P=100×(A−B)/A  (1)

Here, P is the sedimentary degree (%), A is the initial absorbency, and B is the absorbency after placement.

In the present invention, the sedimentary degree of the respective inks may be adjusted by appropriately selecting the type and amount of dispersant to be used in accordance with the type and particle size of the pigment to be used.

Further, the sedimentary degree of the respective inks may also be adjusted by appropriately controlling the particle size of the pigment to be used, type of dispersion apparatus to be used, method of classification treatment, dispersion time (agitation time of the mixture containing the pigment and dispersant), etc.

Without particular restrictions other than the point of the aforementioned sedimentary degree, arbitrary pigments (i.e., inorganic pigments and/or organic pigments) and arbitrary dispersants may be used as the pigment and dispersant in the present invention.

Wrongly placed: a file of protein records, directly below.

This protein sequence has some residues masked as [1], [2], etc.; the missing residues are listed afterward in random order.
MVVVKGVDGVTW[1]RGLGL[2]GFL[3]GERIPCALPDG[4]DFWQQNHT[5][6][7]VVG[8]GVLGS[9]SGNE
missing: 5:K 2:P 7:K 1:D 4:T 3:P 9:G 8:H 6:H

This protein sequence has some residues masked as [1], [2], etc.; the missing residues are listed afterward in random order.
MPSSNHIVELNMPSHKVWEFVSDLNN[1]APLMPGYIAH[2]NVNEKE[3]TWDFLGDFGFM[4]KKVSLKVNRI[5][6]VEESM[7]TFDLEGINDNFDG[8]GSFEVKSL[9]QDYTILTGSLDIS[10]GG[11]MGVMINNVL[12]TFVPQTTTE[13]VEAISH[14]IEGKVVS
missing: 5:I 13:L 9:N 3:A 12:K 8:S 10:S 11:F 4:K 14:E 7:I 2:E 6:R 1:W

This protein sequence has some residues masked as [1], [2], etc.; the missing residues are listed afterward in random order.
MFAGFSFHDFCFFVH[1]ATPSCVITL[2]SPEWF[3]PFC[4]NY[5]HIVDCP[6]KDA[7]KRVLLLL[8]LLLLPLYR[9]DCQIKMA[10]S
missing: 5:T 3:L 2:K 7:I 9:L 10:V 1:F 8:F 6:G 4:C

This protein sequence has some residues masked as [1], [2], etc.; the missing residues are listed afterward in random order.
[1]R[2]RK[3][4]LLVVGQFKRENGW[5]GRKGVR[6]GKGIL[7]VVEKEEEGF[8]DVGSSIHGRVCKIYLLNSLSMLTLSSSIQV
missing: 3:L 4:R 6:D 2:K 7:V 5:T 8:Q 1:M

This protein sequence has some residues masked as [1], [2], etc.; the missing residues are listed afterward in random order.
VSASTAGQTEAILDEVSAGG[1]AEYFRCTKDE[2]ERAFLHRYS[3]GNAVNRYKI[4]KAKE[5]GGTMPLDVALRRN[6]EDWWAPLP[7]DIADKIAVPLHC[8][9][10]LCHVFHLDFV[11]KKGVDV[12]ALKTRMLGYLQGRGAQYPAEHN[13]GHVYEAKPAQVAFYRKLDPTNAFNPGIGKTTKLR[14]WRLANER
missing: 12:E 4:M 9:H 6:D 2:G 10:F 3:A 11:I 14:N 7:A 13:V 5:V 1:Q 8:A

Even upon using an ink set preserved within the ink storage chamber for a long period of time until printing, the color image obtained with the method of recording images using the pigment ink set of the present invention is capable of making the degeneration of color balance of the overall color image visually inconspicuous as differences in the shading between the respective inks will not arise easily.

Moreover, the color inkjet recorded matter having recorded thereon images using the pigment ink sets of the present invention is prominent in that the color balance of the overall color image is well balanced.